7. bob01721

    bob01721 Member

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    Oops! Gotcha. Thanks.

    Ah! Now I understand. That's gotta be the most clear, easy-to-understand explanation I've ever heard. Why couldn't St. Ansel be as succinct! Thanks again, Kev!
     
  8. Michel Hardy-Vallée

    Michel Hardy-Vallée Membership Council Council

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    That's an excellent thread and I'm glad I saw it. I was a bit at a loss recently when I was comparing film developped (using XTOL) for different durations. I did Les McLean's procedure to expose the same subject at various EIs and develop at different times. I couldn't understand why for the life of me my shadow details kept changing between dev times. NOW I understand, and I will make my tests more rigorous! Thanks Kevin!
     
  9. df cardwell

    df cardwell Subscriber

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    There are many ways to use the Zone System. That is it's entire reason for existence.

    One convention is that described here: basing the exposure on Zone II or III, and the development upon VII or VIII.

    If one is concerned with Zone V, one exposes for V. The flexibility of the system is what determines it's value. The reason Adams was not more succinct was that he offered a method for accomplishing a more diverse vision than a rote execution of "expose for II, develop for VIII".

    Two things have yet to be mentioned. First, the Premise of the Zone System is to be a coherent and repeatable technique to fulfil the artist's vision, not the other way around.

    Secondly, there is no point in the logical sequence where the camera is disconnected from the film, the film disconnected from the paper, and the paper from the camera. It is not modular, it is a single system.

    Some prefer to develop an intuitive understanding of the way paper works, others are more capable with graphs. Either way, before one begins to judge a scene based upon what the lightmeter says, one needs to know what the paper will say, and what the scene says to you.

    Finally, to answer your specific question, one needs to know your film and developer combination. With some, one would correctly give additional exposure for the shadows and reduce the development for the highlight to fall where you wish them to be.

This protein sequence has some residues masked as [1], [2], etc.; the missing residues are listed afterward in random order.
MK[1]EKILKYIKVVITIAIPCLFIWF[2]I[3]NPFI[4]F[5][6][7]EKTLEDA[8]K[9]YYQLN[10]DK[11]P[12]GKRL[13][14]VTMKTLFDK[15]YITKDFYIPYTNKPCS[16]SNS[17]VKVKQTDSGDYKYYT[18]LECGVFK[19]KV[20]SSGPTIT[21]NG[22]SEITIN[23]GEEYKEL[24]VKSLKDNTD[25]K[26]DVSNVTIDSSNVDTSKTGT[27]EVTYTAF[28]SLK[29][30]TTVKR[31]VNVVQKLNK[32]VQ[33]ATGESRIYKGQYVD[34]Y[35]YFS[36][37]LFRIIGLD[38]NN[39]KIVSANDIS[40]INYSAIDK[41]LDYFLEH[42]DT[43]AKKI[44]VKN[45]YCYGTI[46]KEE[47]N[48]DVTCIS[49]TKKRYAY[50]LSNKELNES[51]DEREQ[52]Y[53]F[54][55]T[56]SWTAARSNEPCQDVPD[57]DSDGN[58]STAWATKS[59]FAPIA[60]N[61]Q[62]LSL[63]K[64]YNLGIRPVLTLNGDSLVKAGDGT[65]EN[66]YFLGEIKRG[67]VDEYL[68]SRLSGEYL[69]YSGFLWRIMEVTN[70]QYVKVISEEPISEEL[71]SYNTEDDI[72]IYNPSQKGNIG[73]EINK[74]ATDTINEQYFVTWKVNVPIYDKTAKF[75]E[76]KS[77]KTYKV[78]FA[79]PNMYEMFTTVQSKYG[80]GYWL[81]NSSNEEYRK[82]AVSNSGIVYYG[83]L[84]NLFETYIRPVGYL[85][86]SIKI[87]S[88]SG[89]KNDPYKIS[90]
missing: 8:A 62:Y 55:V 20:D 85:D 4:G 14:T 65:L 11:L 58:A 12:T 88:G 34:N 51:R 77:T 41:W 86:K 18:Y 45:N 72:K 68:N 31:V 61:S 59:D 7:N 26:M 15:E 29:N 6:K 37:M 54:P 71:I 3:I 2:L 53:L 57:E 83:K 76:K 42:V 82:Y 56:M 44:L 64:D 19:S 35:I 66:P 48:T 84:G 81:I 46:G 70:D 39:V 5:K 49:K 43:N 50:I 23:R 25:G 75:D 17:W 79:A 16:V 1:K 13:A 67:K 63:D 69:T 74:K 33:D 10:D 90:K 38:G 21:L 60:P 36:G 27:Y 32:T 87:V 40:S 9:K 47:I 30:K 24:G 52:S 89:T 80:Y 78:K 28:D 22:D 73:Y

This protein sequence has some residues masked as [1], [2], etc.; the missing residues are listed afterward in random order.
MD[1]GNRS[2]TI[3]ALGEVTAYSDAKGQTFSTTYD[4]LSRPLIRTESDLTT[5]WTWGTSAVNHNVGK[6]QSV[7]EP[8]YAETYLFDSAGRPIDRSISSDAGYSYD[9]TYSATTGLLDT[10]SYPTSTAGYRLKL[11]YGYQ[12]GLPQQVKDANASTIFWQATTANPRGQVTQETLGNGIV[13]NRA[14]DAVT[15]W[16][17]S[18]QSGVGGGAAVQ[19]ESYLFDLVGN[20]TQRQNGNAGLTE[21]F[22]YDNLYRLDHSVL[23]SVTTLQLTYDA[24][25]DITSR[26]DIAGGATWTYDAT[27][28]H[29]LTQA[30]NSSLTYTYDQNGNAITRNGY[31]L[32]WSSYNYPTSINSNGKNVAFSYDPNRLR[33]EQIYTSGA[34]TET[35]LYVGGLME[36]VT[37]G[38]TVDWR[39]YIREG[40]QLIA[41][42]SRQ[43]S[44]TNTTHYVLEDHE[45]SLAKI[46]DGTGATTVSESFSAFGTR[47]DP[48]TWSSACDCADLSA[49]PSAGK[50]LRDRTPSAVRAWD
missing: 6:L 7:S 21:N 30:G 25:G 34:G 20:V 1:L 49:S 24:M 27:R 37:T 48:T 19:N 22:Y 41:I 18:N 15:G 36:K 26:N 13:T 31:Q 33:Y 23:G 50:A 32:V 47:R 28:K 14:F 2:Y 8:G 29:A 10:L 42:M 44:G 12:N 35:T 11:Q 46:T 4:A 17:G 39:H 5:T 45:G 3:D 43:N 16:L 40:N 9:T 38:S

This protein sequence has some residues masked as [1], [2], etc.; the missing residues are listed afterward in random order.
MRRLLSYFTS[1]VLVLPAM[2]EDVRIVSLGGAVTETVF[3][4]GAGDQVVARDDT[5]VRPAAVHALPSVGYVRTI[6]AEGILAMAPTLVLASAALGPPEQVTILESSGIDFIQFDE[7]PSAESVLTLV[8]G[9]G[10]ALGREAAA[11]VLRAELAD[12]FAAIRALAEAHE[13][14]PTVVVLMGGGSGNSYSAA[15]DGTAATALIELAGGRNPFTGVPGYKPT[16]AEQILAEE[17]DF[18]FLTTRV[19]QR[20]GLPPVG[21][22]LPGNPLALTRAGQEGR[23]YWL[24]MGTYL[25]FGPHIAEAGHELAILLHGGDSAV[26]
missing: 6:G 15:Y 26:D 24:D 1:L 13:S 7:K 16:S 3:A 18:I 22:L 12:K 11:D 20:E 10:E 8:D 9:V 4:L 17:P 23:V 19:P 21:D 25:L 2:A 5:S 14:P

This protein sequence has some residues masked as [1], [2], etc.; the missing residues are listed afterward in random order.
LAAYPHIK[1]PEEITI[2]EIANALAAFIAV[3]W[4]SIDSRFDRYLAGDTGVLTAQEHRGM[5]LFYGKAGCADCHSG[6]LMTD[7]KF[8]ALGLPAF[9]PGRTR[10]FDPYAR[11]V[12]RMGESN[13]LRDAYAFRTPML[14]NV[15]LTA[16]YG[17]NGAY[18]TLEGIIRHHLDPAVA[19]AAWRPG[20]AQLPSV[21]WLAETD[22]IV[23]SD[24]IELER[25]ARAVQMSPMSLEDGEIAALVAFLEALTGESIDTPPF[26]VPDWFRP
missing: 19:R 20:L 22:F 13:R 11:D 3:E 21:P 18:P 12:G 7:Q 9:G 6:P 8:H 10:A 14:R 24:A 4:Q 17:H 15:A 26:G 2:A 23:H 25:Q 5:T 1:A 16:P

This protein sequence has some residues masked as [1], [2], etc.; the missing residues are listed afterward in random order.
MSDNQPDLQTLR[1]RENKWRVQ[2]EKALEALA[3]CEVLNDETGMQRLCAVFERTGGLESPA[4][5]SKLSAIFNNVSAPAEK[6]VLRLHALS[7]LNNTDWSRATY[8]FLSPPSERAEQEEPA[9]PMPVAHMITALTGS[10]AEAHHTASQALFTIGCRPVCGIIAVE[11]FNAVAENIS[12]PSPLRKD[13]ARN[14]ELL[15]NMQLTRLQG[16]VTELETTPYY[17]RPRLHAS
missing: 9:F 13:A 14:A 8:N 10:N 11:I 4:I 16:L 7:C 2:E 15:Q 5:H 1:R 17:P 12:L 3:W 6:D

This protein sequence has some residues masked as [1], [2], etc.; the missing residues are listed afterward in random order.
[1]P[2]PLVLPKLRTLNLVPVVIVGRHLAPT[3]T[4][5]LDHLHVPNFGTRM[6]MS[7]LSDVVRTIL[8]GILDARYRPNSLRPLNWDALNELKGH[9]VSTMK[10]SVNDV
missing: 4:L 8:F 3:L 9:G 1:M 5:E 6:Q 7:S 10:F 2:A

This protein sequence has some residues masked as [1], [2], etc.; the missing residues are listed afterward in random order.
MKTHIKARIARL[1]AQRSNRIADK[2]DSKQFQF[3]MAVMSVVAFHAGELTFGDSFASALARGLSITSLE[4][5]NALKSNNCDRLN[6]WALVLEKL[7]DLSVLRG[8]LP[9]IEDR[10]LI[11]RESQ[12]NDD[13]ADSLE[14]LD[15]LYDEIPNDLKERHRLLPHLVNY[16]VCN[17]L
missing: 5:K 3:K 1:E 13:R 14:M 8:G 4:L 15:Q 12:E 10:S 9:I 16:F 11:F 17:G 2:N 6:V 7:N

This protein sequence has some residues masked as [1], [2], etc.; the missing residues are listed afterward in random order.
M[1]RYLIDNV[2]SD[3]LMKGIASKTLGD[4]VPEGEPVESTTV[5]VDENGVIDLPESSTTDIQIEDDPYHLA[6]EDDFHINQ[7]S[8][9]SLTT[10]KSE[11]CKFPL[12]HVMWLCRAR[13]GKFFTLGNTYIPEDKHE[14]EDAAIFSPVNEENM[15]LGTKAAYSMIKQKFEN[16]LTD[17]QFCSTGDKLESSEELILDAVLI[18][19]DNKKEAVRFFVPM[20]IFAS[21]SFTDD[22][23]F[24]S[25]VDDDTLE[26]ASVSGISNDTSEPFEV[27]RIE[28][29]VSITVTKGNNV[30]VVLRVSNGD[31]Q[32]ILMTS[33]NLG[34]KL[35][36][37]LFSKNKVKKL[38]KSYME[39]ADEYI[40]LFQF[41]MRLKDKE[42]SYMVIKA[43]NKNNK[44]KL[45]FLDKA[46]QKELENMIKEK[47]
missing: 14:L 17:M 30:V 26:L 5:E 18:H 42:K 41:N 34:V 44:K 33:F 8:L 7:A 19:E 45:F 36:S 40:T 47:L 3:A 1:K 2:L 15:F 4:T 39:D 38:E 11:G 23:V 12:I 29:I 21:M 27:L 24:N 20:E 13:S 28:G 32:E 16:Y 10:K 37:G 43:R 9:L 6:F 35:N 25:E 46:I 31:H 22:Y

For me, and many, the film and developer combination I use lets me expose for the shadows and will hold the highlights with no need for N- development.

    The specific answer depends completely on the materials in use.

    d
     
  10. metod

    metod Member

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    I know this will be a long journey to fine tune the whole system, but I hope an exciting and rewarding one. Thanks all for the input.
     
  11. Christopher Walrath

    Christopher Walrath Member

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    There is another possibility here. Pre Exposure. This is expolsing the negative to a surface of uniform luminousity before making you omage, which can be done with any camera that has a double exposure feature.
    The following exposure zones have the following luminousity factors.
    Zone 0 = 1/2
    Zone I = 1
    Zone II = 2
    Zone III = 4
    Zone IV = 8
    Zone V = 16
    Zone VI = 32
    Zone VII = 64
    Zone VIII = 128
    Zone IX = 256
    Zone X = 512
    If you preexpose a flat surface such as a wall or some other object with little texture and uniform luminosity then meter the surface and expose your negative placing it on Zone II (three stops down from the meter reading as this will be a Zone V/18% gray reading). Then expose your subject with NO ADJUSTMENTS to your exposure meter reading.
    Now Zone II has a luminousity effect of 2. When applied to the scale above, you will see the effect of Pre Exposure.
    Zone 0 = 1/2 +2 + 2 1/2
    Zone I = 1 + 2 = 3
    Zone II = 2 + 2 = 4
    Zone III = 4 + 2 = 6
    Zone IV = 8 + 2 = 10
    Zone V = 16 + 2 = 18
    Zone VI = 32 + 2 = 34
    Zone VII = 64 + 2 = 66
    Zone VIII = 128 + 2 = 130
    Zone IX = 256 + 2 = 258
    Zone X = 512 + 2 = 514
    According to this preexposure of the negative to a uniformly lighted surface that is exposed on exposure zone two will seriously raise the lower values in the negative (Zone I up to almost Zone III, II to III) while not affecting the higher values (zones V-X show little effect). Practice this as another means of control.